There’s no place that has a more fraught relationship with its built environment than the home Russell and I share. In Miami, people have a sadomasochistic relationship with the natural world; there is a constant switching of roles between who is dominant and who is submissive. At times, we dredge and mound, destroying natural ecosystems; hurricanes, though, do the same work, while destroying our fabricated ecosystem, too. It’s a relationship Russell expounds upon. Regarding Carl Fisher, the visionary psychopath who developed Miami Beach, he writes, “He brought in men, machinery, two elephants even. Fisher’s work crews blasted, drained, filled in the mangrove swamp and adjacent barrier islands, which had hitherto been Miami’s buffer against hurricanes. Giant steam shovels dredged Biscayne Bay. They dumped shell and muck into new middens. The middens were graded level. Abracadabra! Tabula rasa ex nihilo!”
When the author and his tripmates finally arrive in Miami, he expresses a feeling of relief. “Though I didn’t want to jinx it,” he writes, “It was looking more like we’d made it through the most dangerous pedestrian state without getting pizzaed.” This is ironic—if Florida is a game of Frogger, Miami is the most difficult level. It’s forgivable nostalgia from somebody who’s finally made it home after walking for so long.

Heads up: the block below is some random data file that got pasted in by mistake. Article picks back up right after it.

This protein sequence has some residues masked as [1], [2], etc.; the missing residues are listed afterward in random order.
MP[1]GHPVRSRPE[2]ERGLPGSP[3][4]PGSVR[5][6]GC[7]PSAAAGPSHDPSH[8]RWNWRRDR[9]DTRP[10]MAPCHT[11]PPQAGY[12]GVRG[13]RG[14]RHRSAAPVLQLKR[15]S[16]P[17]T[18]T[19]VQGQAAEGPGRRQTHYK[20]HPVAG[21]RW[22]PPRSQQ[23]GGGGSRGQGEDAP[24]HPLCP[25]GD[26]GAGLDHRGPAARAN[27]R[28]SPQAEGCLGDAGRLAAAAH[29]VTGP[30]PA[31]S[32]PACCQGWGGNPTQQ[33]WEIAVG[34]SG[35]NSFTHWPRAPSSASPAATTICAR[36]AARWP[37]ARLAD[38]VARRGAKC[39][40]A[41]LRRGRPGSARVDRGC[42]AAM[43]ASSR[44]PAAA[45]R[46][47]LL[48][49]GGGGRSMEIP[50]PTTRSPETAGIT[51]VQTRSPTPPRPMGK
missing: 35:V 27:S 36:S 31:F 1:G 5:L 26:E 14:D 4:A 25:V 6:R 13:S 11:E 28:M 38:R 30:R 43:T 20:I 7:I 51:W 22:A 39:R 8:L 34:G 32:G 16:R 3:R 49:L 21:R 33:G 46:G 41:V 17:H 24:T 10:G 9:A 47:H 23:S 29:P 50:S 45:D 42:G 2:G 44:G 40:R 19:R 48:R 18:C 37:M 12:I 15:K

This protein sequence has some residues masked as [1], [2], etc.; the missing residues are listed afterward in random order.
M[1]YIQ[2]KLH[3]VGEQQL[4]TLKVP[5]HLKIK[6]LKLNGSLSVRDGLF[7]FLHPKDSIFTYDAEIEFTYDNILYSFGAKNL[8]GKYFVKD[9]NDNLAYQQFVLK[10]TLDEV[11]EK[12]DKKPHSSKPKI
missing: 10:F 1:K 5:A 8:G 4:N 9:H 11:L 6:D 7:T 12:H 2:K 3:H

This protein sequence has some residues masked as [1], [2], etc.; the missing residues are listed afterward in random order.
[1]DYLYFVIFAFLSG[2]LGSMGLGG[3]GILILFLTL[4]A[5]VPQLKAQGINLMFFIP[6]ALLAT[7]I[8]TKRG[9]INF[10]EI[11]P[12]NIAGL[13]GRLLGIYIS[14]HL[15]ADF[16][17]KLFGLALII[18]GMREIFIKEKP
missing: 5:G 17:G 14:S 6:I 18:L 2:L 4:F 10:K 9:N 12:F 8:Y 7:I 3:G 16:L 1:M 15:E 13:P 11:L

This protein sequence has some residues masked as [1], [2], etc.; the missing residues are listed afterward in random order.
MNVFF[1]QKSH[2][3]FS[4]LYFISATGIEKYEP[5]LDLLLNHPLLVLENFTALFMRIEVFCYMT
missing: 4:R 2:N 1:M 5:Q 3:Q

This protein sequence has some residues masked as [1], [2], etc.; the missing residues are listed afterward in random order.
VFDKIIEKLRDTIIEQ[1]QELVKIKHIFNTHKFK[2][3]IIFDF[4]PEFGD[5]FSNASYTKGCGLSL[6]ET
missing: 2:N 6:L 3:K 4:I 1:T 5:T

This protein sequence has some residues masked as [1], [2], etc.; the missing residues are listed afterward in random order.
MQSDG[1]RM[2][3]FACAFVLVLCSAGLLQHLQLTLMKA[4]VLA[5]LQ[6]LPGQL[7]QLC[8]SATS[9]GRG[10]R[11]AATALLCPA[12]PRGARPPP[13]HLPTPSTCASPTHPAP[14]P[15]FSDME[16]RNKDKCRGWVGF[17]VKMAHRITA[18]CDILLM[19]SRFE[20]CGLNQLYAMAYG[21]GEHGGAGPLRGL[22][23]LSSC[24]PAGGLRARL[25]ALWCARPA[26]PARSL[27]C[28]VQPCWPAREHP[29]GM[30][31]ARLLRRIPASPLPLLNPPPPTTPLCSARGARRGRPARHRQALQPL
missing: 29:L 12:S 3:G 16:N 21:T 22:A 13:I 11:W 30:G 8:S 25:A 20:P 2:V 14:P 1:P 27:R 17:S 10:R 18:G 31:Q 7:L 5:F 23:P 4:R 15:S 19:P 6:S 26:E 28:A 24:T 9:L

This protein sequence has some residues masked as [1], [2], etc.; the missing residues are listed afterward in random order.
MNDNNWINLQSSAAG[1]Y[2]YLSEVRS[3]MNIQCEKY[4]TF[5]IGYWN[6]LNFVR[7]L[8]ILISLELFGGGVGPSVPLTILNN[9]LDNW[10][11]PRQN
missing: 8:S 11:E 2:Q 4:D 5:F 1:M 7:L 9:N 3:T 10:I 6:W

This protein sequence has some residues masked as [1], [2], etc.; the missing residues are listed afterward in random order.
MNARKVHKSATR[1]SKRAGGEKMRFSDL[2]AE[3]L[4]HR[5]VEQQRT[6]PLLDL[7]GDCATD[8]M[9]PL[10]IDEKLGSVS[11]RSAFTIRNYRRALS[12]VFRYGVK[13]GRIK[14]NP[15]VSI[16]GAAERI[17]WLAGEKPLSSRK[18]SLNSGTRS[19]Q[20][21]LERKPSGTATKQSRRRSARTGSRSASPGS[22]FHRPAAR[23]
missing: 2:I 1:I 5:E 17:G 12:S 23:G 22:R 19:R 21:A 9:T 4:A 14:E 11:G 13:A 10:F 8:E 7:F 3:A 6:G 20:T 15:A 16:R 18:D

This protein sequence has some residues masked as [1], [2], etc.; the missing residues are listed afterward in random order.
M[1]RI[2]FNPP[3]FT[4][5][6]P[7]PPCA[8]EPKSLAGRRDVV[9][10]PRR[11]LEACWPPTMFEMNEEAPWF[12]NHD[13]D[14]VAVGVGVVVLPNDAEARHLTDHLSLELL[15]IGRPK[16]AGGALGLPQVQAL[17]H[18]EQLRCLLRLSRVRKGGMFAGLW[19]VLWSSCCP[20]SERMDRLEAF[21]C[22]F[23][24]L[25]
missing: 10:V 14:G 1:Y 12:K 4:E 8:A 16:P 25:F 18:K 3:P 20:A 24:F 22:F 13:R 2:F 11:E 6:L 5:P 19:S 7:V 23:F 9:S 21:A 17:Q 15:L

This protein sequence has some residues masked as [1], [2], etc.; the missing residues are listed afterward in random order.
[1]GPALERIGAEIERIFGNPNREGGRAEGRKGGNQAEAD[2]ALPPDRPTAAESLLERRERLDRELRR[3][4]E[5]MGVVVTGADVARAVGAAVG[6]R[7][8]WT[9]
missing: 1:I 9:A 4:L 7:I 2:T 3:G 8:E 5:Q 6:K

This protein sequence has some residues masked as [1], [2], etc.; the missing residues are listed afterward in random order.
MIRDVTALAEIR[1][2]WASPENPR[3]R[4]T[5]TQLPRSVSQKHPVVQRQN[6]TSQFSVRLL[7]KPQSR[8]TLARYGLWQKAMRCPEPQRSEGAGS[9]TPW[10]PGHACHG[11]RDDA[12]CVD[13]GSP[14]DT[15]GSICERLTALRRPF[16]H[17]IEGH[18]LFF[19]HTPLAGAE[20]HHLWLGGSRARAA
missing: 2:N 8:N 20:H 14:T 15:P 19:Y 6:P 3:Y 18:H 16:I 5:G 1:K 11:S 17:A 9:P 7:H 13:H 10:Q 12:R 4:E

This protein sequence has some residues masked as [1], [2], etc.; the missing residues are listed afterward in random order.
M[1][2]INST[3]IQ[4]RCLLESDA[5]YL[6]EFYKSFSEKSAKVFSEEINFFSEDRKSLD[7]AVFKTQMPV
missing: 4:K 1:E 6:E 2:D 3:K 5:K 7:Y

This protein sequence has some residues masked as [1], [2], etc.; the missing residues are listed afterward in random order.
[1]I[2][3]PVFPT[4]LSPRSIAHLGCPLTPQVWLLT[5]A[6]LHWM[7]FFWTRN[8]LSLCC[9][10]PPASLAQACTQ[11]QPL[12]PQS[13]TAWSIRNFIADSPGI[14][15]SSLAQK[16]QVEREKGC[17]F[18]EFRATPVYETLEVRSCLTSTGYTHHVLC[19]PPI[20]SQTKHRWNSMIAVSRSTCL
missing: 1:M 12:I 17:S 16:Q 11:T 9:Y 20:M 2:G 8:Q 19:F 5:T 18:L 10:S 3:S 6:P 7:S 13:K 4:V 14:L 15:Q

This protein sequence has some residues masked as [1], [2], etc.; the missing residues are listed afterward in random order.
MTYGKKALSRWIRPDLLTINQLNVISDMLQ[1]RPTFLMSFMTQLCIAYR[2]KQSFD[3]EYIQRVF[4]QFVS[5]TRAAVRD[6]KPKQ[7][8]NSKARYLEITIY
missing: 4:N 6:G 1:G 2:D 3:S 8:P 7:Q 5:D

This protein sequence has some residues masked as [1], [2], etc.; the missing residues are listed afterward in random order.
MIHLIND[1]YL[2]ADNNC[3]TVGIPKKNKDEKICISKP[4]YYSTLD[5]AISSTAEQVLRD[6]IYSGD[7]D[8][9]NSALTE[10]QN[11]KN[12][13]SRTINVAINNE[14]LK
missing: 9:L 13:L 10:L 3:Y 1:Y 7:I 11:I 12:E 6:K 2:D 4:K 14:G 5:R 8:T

Russell and I recently spoke about the walk, growing up in Miami, and the role of the reporter. He was staying in the “ped-a-tear or however you pronounce that shit” at his sister’s place in Oregon, passing the time with none other than walks in the woods.
Jason Katz: So, you’re out in Oregon, then?
Kent Russell: It’s weird for Floridians to be out here. I was walking back from my sister’s house the other day. I turned and saw Mt. Hood. This big snow-capped mountain kind of looming in the distance. It’s so big, it just seems to be floating in the air, and it blows my mind every time I see anything that’s larger than the 600 foot pile of garbage we’ve got in South Florida, which is our highest point. One thing, though, about walking along the highway in Florida is that no elevation changes whatsoever is pretty sweet. I didn’t have to trudge up a crumbly steep mountainside with a fifty-pound Patagonia. It was just walking between a Dollar General and a CVS.